Global shares fell and the dollar was steady on Wednesday as the Federal Reserve’s mantra that interest rates will stay higher for longer overshadowed the notion that the U.S. central bank will soon pause its tightening cycle as the economy slows.
Fed Chairman Jerome Powell provided fuel for both sides of the argument at the Economic Club of Washington on Tuesday, saying rates might need to move higher if the U.S. economy remained strong, but he reiterated “disinflation” is underway.
MSCI’s U.S.-centric index of stock performance in 47 countries (.MIWD00000PUS) shed 0.56% as stocks on Wall Street slipped. The dollar index rose 0.116% and Treasury yields moved higher.
Financial markets are being driven by excessive liquidity at a time when both bond and equity markets are expensive, said Steven Ricchiuto, U.S. chief economist at Mizuho Securities USA LLC in New York.
“People are beginning to realize these markets are expensive. I don’t think we’re going to be able to sustain a move significantly above 4,100,” Ricchiuto said, referring to the benchmark S&P 500 (.SPX) index.
“As people come to the realization that the Fed is going to be higher for longer and we don’t yet know what the higher is, even if they pause I still think the next move is a rate hike, not a rate cut,” he said.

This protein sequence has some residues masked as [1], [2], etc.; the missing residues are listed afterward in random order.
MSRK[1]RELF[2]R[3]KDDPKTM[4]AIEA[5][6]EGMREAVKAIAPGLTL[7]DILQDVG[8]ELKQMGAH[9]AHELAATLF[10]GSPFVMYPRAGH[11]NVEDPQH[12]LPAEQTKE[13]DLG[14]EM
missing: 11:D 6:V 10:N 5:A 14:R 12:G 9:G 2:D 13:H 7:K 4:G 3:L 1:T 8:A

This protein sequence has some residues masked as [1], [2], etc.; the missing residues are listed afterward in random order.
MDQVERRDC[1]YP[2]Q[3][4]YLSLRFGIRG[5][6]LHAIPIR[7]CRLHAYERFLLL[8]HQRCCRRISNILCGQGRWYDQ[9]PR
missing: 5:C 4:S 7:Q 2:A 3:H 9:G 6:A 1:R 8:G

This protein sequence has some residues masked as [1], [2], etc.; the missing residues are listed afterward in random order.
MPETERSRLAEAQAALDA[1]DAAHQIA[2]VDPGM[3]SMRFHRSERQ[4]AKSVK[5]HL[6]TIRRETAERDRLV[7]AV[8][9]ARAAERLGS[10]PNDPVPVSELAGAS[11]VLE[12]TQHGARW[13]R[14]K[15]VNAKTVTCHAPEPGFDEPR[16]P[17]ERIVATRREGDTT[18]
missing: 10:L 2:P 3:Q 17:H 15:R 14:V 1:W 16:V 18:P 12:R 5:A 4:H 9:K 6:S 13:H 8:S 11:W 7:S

The Dow Jones Industrial Average (.DJI) fell 0.58%, the S&P 500 (.SPX) lost 1.13% to around 4,120 and the Nasdaq Composite (.IXIC) dropped 1.73%.
Major bourses in Europe were mostly higher, with the pan-European STOXX 600 index (.STOXX) up 0.32%.
“The market is looking for a dovish message where it can almost regardless. Powell said effectively the terminal rate could be higher than the market expects, but the Nasdaq and S&P500 were up (on Tuesday),” said Ben Jones, director of macro research at Invesco.
Aggressive rate hikes by the Fed and other central banks last year to tame inflation hurt equities and boosted the dollar. But those trends have reversed this year on signs that inflation has started to slacken, raising hopes of rate cuts toward the end of 2023.
Futures are pricing in the Fed’s overnight lending rate to peak at 5.173% in July, about 25 basis points higher than last week, and that by December it will have declined to 4.852%, a jump of about 40 basis points since a week ago.
“At the moment (markets are) all about the Fed, but at some point it has to morph into being about growth and earnings growth as well,” said Jones.
U.S. Treasury yields held near one-month highs as investors adjusted for the likelihood that the Fed will hike rates further than previously expected, following the blockbuster U.S. jobs report for January.
The yield on 10-year Treasury notes rose 0.9 basis points to 3.683%, while those on two-year notes eased 0.6 basis points to 3.683%
The Treasury curve measuring the gap between yields on two- and 10-year Treasury notes , seen as a recession harbinger when the short end is higher than longer-dated securities, was inverted at -78.4 basis points.
In Europe, bonds continued to sell off following a sharp tumble the previous day after the European Central Bank said it would cut the interest rate it pays governments on deposits.
Two-year German yields , the most sensitive to any shifts in expectations for interest rates and inflation, rose by as much as 11 bps to 2.725% in early trading, their highest since Jan. 3.
Oil rose for a third straight day as an industry report pointed to a drop in U.S. crude inventories.
U.S. crude was 0.54% higher at $77.56 per barrel and Brent was at $84.01, up 0.38% on the day.
Spot gold added 0.1% to $1,876.52 an ounce.